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1 © Economics Online 2012Economics Online 20121

2 © Economics Online 2012Economics Online 20122

3 © Economics Online 2012Economics Online 2012Globalisation 3

4 © Economics Online 2012Economics Online 2012Globalisation 4

5 © Economics Online 2012Economics Online 2012Globalisation 5

6 © Economics Online 2012Economics Online

7 © Economics Online 2012Economics Online 2012 The costs of globalisation 7

8 © Economics Online 2012Economics Online 2012 The costs of globalisation 8

9 © Economics Online 2012Economics Online 2012De-globalisation 9

10 © Economics Online 2012Economics Online 2012 Inequality and development Kuznets Curve Inequality increases in the early stages of development Development Inequality 10

11 © Economics Online 2012Economics Online

12 © Economics Online 2012Economics Online 2012 Foreign direct investment (FDI) 12

13 © Economics Online 2012Economics Online 2012 Investment income 13

14 © Economics Online 2012Economics Online 2012 Inward investment 14

15 © Economics Online 2012Economics Online 2012 Who invests? The USA, France and the UK are the three most important international investors, and recipients of investment. 15

16 © Economics Online 2012Economics Online 2012 Share of EU inward investment Source – HSBC,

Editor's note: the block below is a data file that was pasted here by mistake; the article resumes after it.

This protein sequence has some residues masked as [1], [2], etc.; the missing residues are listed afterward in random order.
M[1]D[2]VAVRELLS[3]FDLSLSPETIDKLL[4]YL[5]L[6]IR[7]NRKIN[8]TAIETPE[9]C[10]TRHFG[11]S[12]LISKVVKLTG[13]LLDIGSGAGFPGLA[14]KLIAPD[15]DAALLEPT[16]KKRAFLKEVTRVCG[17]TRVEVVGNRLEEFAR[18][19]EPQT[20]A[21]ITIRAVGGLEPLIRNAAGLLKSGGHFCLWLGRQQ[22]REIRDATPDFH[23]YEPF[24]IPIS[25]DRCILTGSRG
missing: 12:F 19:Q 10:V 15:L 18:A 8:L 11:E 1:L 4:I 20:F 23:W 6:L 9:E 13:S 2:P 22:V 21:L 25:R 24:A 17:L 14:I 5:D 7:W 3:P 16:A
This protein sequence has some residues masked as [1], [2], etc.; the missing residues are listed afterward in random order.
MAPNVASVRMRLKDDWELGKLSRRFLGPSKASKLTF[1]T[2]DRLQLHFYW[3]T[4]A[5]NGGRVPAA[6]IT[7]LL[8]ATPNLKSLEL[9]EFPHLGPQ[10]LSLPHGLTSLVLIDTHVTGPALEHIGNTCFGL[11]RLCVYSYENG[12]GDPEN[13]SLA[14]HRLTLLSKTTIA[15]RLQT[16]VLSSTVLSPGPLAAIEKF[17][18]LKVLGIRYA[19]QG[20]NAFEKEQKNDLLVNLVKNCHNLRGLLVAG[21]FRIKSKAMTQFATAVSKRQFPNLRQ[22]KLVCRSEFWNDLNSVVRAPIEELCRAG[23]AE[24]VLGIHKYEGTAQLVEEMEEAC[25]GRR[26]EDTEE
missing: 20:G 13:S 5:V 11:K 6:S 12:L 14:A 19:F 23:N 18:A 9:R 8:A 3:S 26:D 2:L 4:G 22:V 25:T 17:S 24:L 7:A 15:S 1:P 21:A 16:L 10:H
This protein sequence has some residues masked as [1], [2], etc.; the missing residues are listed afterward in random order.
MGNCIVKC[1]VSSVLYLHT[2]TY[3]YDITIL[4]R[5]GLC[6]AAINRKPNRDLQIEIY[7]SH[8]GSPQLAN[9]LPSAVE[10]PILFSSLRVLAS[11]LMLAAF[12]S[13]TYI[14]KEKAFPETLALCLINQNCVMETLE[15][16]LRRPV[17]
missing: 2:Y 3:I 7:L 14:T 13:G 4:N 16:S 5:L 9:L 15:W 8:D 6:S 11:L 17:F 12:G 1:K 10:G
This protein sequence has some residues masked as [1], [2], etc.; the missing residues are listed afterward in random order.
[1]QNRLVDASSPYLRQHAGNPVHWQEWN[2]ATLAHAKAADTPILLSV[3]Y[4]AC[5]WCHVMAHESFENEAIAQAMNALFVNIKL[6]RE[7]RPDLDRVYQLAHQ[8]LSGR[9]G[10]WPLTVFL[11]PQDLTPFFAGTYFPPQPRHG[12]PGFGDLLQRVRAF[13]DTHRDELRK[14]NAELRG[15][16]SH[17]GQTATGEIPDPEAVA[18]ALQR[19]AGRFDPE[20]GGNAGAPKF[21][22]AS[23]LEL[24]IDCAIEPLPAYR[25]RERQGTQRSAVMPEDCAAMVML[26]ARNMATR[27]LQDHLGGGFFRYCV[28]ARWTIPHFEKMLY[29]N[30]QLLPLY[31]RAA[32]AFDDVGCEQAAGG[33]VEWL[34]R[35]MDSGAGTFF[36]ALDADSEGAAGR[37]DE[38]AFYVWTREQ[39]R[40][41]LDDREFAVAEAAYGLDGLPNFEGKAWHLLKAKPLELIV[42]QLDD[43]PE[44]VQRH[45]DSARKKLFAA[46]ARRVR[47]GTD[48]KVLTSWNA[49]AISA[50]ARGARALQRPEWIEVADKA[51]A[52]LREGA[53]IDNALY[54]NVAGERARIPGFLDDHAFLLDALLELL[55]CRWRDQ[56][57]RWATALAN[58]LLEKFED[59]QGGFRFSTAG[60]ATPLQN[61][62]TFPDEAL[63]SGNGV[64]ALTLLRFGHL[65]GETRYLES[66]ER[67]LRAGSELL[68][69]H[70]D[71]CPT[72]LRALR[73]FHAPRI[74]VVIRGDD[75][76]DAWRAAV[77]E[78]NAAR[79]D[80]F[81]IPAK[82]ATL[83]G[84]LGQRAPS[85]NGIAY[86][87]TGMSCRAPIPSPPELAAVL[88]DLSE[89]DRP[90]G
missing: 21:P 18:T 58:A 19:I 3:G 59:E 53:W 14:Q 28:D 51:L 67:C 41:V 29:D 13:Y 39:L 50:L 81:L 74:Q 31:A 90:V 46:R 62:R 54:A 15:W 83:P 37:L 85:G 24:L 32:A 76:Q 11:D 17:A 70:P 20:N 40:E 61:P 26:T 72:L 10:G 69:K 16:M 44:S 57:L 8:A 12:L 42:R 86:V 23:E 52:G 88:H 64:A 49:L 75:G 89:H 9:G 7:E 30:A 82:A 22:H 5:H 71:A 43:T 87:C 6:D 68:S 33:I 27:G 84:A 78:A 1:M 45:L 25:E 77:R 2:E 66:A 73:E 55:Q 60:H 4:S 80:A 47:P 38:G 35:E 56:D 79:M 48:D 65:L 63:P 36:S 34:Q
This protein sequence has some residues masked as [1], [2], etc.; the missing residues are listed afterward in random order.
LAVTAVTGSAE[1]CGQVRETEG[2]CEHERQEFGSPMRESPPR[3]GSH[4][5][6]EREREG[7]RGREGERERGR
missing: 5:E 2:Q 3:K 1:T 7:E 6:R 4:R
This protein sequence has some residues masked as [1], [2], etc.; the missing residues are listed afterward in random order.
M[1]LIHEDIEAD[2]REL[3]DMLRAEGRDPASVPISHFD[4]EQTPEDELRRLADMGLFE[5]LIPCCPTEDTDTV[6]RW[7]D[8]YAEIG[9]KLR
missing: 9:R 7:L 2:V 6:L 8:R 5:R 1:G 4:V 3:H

17 © Economics Online 2012Economics Online 2012Volatility RECESSION 17

18 © Economics Online 2012Economics Online 2012 Why is FDI volatile? 18

19 © Economics Online 2012Economics Online

20 © Economics Online 2012Economics Online 2012 Liberalisation and protectionism 20

21 © Economics Online 2012Economics Online

22 © Economics Online 2012Economics Online

23 © Economics Online 2012Economics Online

24 © Economics Online 2012Economics Online m20m 7.5m5m 24

25 Vans Cars © Economics Online 2012Economics Online 2012 Using PPFs to show advantage 0 Country B Country A Twice as productive Only 50% more productive Absolute advantage Comparative advantage 25

26 Vans Cars © Economics Online 2012Economics Online 2012 Numerical example 0 Country B Country A

27 © Economics Online

28 Copper ore (tonnes) Tablet computers (m) © Economics Online 2012Economics Online 2012 Opportunity cost and PPF gradients Countries should specialise in producing goods for which they have the comparative advantage. Take the example of two countries that can produce either computers or copper ore. Production possibility frontiers illustrate their maximum outputs. 0 Mythica Atlantis What happens if both countries increase their output of copper ore by 10 m tonnes? 28

29 Copper ore (tonnes) Tablet computers (m) © Economics Online 2012Economics Online 2012 Opportunity cost and PPF gradients 0 Mythica Atlantis

30 © Economics Online 2012Economics Online

31 © Economics Online 2012Economics Online

32 © Economics Online 2012Economics Online 2012 Motives for protection 32

33 © Economics Online 2012Economics Online 2012 Motives for protection 33